This time last year, I was worried. I’d been ill since the new year with, what the nurse would later call, an extremely powerful virus. The symptoms were flu like with an awful cough that simply refused to go away. After three weeks in bed, I managed to get myself to the sofa where I spent another two weeks before going to see the aforementioned nurse. This last brought on by real concerns that there didn’t seem to be any improvement in my condition and that I wouldn’t get any better. Fortunately, from then on, things did improve although it would be another month before I managed to get out for a run. So, the personal history lesson over, why am I writing this?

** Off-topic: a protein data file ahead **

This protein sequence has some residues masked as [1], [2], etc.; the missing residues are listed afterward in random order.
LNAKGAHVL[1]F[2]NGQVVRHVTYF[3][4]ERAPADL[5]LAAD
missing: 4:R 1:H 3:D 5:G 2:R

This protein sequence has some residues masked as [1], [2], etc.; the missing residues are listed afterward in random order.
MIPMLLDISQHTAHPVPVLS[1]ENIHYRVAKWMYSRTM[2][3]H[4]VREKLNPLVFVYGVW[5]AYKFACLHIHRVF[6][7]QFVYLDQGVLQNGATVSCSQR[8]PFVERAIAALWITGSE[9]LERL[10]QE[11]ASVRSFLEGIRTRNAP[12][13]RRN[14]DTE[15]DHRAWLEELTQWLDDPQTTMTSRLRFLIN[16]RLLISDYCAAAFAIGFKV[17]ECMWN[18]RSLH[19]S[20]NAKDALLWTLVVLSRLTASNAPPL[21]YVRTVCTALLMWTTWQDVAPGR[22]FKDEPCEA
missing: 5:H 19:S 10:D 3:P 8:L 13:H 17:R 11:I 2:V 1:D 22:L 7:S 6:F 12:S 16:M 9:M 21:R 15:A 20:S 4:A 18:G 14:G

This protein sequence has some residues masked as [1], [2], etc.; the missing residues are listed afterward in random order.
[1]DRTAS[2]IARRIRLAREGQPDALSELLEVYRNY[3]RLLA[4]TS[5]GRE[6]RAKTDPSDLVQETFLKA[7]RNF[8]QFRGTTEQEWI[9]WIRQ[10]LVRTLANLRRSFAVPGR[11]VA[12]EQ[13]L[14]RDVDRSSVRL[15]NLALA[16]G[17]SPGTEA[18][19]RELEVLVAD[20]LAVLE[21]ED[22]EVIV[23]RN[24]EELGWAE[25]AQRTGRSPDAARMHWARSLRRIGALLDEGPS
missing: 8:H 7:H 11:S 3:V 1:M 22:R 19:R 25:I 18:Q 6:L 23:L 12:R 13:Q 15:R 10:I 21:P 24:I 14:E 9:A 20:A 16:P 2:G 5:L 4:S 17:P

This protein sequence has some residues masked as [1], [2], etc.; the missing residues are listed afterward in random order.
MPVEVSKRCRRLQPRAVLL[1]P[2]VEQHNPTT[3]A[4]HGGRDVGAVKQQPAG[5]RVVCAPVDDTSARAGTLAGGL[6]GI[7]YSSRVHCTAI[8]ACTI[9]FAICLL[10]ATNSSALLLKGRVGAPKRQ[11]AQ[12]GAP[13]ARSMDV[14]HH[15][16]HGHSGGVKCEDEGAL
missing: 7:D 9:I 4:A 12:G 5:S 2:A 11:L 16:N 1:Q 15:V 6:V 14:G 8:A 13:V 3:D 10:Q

Well, largely because when I experience illness, my thoughts are directed to the feeling, at the time, that I won’t ever get any better. More than that, that things will actually get much worse. Now, I’ve had enough therapy to understand the reasoning behind those feelings but, at the time, that doesn’t make them any less real. The memories that generate those feelings remain powerful. And, today is about memories of sad events. Now the problem with any memories is that as we get older, they become less accessible. We know that they’re there but instead of the thoughts, a “vacant” sign appears; not, of course, entirely coincidental. In my particular instance, the whole thing compounded by the fact that the events themselves are related to a particular time of the year. Dreary winter months that resonate down the years. So today is the day to remember the nearest person to a sister that I have, my cousin Rose, whose birthday it is and who died just before Xmas three years ago. To Doreen, her mum, who, along with her husband, Bill, rescued me and who died at the beginning of February in 1998. To Nancy, Gaynor’s mum, whose birthday was yesterday and who died in November six years ago and to my mum whose birthday was also just before Xmas over 100 years ago and who died in November 1947. Four woman whose effect on my life I treasure along with, of course, the ones who are still here. You know who you are but thanks anyway.